The Original “Thanksgiving Turkey” is Now Extinct
Many historians believe the “turkeys” who were killed and eaten on the first Thanksgiving were actually members of a bird species called the heath hen. Heath hens were common in New England’s scrubland when the region was first colonized but were driven to extinction by hunting.
The heath hen was a chicken like bird with barred plumage and an orange neck. The males had two “horns” and performed dances to attract females that involved snapping their tails and inflating air sacs on their throats. In 1870, they were ruthlessly exterminated from mainland North America and only 300 individuals remained on the Island of Martha’s Vineyard. In 1908, their territory was given protected status and their numbers jumped to 2,000. This rebound quickly and tragically ended when a fire ravaged the colony.
In 1928 only one lone male, named “Booming Ben,” remained. He continued returning to his mating ground and calling out without reciprocation to non-existent females for four more lonely years. He was last seen on March 11, 1932 and died shortly after.
Like heath hens, the turkeys eaten on Thanksgiving today suffer greatly due to our voracious appetites. They live in filthy, overcrowded warehouses and are selectively bred to grow unnaturally fast which makes them get heart attacks and become crippled. During their horror-filled slaughter, turkeys are dunked into vats of electrified water and have their throats slit. The water paralyzes them but doesn’t render them senseless, causing many to be killed while fully conscious. These birds have little to fear from the final termination of their species. Instead, these individuals belong to a doomed species, locked into a vicious and unforgiving cycle of perpetual torture and death.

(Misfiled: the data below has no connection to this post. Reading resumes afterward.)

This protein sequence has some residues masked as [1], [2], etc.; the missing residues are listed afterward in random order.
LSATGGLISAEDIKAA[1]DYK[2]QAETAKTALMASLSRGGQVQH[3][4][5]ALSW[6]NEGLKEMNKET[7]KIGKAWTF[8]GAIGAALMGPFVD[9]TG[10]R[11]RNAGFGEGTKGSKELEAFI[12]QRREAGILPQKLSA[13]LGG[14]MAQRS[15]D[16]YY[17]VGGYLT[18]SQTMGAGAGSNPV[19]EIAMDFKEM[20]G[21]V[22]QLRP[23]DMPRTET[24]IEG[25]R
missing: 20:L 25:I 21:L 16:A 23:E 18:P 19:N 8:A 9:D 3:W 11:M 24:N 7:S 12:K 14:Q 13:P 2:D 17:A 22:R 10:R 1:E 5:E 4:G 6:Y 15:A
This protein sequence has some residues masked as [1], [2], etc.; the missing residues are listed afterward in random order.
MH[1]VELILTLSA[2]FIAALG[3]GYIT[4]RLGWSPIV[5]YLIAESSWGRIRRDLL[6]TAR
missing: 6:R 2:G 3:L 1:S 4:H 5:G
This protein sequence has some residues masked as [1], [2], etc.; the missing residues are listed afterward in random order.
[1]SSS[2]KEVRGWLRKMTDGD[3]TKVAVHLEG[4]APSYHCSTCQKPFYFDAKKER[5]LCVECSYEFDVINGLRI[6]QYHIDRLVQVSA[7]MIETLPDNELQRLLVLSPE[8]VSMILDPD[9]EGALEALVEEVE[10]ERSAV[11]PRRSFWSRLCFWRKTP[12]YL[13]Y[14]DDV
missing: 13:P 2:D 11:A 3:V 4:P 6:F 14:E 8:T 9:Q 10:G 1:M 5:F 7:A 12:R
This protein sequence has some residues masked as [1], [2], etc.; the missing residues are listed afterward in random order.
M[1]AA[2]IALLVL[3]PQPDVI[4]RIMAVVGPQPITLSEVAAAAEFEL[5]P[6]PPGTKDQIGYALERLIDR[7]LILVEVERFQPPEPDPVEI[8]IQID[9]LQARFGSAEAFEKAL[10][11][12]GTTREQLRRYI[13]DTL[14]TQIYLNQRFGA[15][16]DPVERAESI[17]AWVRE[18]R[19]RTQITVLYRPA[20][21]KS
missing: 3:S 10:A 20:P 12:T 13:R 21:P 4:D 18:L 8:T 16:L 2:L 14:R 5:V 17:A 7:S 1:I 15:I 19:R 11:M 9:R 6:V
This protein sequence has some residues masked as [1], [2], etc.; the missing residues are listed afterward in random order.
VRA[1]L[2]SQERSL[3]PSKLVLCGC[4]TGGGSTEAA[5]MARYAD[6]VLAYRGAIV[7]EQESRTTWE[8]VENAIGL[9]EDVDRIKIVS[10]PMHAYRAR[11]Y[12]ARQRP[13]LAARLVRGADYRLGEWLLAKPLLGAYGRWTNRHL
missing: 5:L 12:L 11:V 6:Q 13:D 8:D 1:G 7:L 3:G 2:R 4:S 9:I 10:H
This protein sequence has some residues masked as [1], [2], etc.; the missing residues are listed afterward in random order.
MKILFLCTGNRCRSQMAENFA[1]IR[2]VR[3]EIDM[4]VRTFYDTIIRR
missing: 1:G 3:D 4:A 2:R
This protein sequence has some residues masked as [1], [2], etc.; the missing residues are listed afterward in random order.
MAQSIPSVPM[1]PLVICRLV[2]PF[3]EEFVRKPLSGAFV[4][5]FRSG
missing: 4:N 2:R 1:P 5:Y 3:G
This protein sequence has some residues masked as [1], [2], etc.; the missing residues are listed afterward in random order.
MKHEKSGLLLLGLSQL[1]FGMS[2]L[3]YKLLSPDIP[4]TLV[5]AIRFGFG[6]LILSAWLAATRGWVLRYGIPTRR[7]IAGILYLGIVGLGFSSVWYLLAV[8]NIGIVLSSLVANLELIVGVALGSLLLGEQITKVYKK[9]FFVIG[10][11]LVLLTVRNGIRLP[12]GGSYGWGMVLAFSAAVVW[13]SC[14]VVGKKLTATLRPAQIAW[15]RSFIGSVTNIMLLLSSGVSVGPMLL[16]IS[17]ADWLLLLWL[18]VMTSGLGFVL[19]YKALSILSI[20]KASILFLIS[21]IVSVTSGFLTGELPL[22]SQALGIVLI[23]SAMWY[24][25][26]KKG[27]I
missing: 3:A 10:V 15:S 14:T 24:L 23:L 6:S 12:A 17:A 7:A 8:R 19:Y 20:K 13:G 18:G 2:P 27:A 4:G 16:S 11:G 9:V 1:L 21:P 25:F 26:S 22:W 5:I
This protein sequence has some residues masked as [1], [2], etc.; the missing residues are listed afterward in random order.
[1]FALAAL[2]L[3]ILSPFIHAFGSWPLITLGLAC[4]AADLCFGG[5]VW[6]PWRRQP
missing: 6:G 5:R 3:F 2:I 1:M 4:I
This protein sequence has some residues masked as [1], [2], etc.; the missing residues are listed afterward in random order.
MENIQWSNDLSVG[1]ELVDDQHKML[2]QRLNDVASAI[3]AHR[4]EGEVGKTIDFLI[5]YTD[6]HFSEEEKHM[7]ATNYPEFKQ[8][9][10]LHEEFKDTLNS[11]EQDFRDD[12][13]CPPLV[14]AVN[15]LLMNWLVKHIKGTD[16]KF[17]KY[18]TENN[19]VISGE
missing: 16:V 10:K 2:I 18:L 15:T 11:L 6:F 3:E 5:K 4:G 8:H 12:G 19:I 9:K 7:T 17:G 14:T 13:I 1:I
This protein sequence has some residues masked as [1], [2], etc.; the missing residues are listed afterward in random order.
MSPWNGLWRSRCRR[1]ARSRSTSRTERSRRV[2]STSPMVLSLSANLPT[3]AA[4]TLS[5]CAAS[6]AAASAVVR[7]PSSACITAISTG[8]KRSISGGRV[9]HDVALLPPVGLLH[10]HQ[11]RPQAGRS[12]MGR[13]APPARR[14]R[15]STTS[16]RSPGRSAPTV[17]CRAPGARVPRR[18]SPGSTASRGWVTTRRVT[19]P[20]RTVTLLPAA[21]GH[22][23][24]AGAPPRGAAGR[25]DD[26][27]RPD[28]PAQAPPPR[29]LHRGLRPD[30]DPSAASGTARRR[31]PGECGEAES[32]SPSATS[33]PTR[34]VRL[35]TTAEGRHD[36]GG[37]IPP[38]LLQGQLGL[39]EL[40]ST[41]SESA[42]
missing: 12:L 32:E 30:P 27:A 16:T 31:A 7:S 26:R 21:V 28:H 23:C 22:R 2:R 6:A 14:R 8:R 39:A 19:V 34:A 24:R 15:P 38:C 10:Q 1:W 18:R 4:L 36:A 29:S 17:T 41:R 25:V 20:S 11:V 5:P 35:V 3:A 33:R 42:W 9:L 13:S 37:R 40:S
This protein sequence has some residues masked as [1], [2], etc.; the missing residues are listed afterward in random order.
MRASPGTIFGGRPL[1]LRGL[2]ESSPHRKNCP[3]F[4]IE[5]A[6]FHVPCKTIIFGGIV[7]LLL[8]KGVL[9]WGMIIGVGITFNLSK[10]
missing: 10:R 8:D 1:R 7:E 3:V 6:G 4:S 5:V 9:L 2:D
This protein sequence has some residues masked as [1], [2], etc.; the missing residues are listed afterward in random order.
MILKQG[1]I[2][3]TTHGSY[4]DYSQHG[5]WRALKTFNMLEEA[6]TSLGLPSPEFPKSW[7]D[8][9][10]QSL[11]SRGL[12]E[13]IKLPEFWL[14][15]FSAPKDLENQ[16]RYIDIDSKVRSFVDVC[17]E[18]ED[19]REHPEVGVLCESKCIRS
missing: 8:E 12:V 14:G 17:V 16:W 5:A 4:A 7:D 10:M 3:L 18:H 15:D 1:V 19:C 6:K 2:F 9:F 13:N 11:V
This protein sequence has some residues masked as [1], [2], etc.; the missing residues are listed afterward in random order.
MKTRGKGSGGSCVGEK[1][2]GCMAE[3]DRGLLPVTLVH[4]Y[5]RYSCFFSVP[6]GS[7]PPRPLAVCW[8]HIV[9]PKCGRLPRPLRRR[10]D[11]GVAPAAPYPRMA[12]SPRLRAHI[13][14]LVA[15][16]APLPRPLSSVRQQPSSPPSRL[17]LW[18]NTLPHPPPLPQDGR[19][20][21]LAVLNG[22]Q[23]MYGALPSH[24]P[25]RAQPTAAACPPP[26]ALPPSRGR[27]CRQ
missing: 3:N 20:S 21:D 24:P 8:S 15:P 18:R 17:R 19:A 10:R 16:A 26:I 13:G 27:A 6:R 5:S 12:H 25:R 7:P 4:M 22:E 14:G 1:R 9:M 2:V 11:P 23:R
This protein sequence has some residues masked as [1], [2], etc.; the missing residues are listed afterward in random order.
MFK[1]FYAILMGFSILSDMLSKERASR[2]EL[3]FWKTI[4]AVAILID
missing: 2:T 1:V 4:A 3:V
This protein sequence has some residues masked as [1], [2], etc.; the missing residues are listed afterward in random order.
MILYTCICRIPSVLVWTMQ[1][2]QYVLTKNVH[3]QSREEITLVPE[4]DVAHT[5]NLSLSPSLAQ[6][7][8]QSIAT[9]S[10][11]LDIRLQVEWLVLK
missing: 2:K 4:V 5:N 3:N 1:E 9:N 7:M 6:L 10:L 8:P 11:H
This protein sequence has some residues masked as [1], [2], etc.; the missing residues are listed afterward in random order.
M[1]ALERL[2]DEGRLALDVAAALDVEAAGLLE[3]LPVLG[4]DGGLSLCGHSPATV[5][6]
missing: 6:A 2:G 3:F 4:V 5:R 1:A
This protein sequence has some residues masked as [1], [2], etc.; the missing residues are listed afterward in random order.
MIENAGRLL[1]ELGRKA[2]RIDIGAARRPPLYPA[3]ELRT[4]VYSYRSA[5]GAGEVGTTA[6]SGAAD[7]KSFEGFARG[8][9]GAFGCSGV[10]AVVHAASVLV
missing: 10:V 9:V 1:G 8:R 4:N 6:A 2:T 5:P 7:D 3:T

Thanksgiving has historically been a bloodbath for animals, but we can change this. The heath hen has multiple endangered relatives, including the lesser prairie chicken and the Gunnison sage grouse. Their habitat is being destroyed by cattle grazing for beef production and increased development linked to human population growth. Their range is now sadly restricted to small protected areas. By observing a plant-based diet that’s free of all flesh, we can celebrate this holiday without inflicting such terrible cruelty on the heath hen's domestic cousins.
If we commit to rectifying past wrongs to animals, perhaps we can be pardoned for them.
What You Can Do
For guidance on adopting a plant-based diet and observing Thanksgiving humanely please download our free Vegan Starter Guide and take a look at our list of holiday dishes. You can also join our virtual discussion about the holiday’s animal rights aspects on November 28 at 5 PM. Please join us.